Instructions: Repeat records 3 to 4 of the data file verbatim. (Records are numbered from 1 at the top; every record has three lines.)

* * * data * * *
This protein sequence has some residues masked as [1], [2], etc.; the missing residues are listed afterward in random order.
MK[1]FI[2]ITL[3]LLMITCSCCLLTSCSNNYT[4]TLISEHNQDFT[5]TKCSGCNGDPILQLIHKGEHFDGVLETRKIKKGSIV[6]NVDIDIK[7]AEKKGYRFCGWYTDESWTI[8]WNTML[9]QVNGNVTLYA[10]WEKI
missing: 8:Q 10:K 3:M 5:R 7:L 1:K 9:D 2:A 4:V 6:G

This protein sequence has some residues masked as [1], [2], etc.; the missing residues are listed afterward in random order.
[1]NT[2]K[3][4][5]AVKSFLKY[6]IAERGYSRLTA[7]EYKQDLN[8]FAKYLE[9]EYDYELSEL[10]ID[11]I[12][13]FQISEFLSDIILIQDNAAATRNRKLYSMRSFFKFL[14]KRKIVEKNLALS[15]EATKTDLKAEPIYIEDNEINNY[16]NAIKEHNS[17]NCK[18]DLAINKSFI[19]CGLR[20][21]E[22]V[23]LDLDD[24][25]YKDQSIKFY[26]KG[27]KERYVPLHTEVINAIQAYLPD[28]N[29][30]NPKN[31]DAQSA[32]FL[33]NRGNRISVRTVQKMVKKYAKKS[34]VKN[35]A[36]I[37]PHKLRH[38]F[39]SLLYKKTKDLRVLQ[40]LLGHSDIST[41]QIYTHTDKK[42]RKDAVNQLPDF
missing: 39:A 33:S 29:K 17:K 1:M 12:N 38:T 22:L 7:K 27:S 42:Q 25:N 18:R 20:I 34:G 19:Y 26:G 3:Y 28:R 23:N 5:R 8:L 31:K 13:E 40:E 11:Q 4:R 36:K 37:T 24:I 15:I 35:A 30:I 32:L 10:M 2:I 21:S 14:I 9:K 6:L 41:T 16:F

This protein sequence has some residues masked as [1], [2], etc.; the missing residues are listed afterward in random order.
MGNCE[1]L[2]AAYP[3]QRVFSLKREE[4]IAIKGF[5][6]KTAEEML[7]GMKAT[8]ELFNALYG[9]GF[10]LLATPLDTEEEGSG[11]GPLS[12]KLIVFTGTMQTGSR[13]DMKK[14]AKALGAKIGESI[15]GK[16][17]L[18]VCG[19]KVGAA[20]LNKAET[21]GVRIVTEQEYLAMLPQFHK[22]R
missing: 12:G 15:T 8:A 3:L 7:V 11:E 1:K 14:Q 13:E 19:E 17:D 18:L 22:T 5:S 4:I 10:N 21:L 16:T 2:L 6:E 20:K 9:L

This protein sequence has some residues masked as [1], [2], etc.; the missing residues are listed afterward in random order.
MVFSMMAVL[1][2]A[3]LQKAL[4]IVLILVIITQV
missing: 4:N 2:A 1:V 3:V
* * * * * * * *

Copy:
This protein sequence has some residues masked as [1], [2], etc.; the missing residues are listed afterward in random order.
MGNCE[1]L[2]AAYP[3]QRVFSLKREE[4]IAIKGF[5][6]KTAEEML[7]GMKAT[8]ELFNALYG[9]GF[10]LLATPLDTEEEGSG[11]GPLS[12]KLIVFTGTMQTGSR[13]DMKK[14]AKALGAKIGESI[15]GK[16][17]L[18]VCG[19]KVGAA[20]LNKAET[21]GVRIVTEQEYLAMLPQFHK[22]R
missing: 12:G 15:T 8:A 3:L 7:V 11:E 1:K 14:Q 13:E 19:E 17:D 18:L 22:T 5:S 4:I 10:N 21:L 16:T 2:L 6:E 20:K 9:L

This protein sequence has some residues masked as [1], [2], etc.; the missing residues are listed afterward in random order.
MVFSMMAVL[1][2]A[3]LQKAL[4]IVLILVIITQV
missing: 4:N 2:A 1:V 3:V